Is this the level of responsiveness and organization we can expect from a PC-led government, should that day ever come? The thought makes me shudder.

I can only hope that Interim Leader Bob Runciman can find a way to educate Ms. Savoline about the value using modern communication techniques—e-mail and up-to-date Web sites—to get the PC message out to the residents of Burlington.

Or perhaps a nearby riding association could help. Both Ted Chudleigh and Tim Hudak, who use their riding Web sites intelligently, could certainly help and I hope they do so soon.

On the other hand, recognizing that the ultimate goal of the riding association and its Web site is to elect its member to the legislature, if the member in question does not plan to run in 2011, does any of this matter to her? Unfortunately, it may not, but it certainly should to others in the party who want to see Burlington continue to be represented by the PC Party.

Wednesday, March 18, 2009

Tell David Dodge to mind his own business and leave public policy to those charged with its responsibility

The former Bank of Canada governor, David Dodge, said forecasts by the country’s central bank and Prime Minister Stephen Harper that call for a quick economic rebound are unrealistic, the Globe and Mail reported.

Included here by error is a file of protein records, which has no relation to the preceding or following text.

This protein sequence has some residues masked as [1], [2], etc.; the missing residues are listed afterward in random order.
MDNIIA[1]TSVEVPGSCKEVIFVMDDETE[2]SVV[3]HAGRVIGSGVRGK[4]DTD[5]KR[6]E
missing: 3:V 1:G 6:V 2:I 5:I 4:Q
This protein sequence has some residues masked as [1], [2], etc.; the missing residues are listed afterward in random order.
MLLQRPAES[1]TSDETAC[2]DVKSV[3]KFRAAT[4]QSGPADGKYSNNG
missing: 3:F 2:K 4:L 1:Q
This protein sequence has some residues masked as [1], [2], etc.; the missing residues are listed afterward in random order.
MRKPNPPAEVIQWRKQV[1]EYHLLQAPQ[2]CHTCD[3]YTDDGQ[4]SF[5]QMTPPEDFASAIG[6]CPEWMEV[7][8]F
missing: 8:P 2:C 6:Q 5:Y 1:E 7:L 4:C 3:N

Reportedly, Mr. Dodge told the Globe in an interview one year after he stepped down as bank governor that, it will be years before bank lending revives, slowing any rebound in the Canadian and global economies.

Mr Dodge also said Prime Minister Harper’s prediction for a rebound that will bring Canada’s budget into surplus by 2013 is “totally unrealistic.”

What purpose can this naysaying serve except to further undermine consumer confidence? I believe this yesterday’s man should keep his big mouth shut. He is no longer the governor of the BOC, and as such is not responsible for setting our government and current BOC straight with his superior wisdom.

The Bank of Canada forecasted recently that Canada’s economy will return to growth later this year, although current Governor Mark Carney said on March 15 that the global economy was deteriorating faster than he anticipated. Add to this the recent positive comments PM Harper has made.

These are the men responsible for piloting us through the current economic storm, and they don’t need to be publicly undermined by some publicity-seeking, know-it-all former civil servant.

If the Tamil Tigers are terrorists, why are we not arresting their Canadian supporters?

One of the few negatives of immigration is the habit of some of bringing their political beefs with them to our country. Why can’t these people leave their bitterness and biases behind in their homelands and make a new beginning in Canada? A case in point is the recent traffic-snarling demonstration at Toronto in support of the Liberation Tigers of Tamil Eelam—a terrorist organization outlawed in 2006 under Canada’s Anti-Terrorism Act. [Source]

When our government outlawed the separatist Sri Lankan group, commonly known as the Tamil Tigers, it made it illegal for anyone in Canada to support or participate in the group’s activities. How then do we have thousands marching on our streets in open defiance of our laws and without legal consequences for the demonstrators?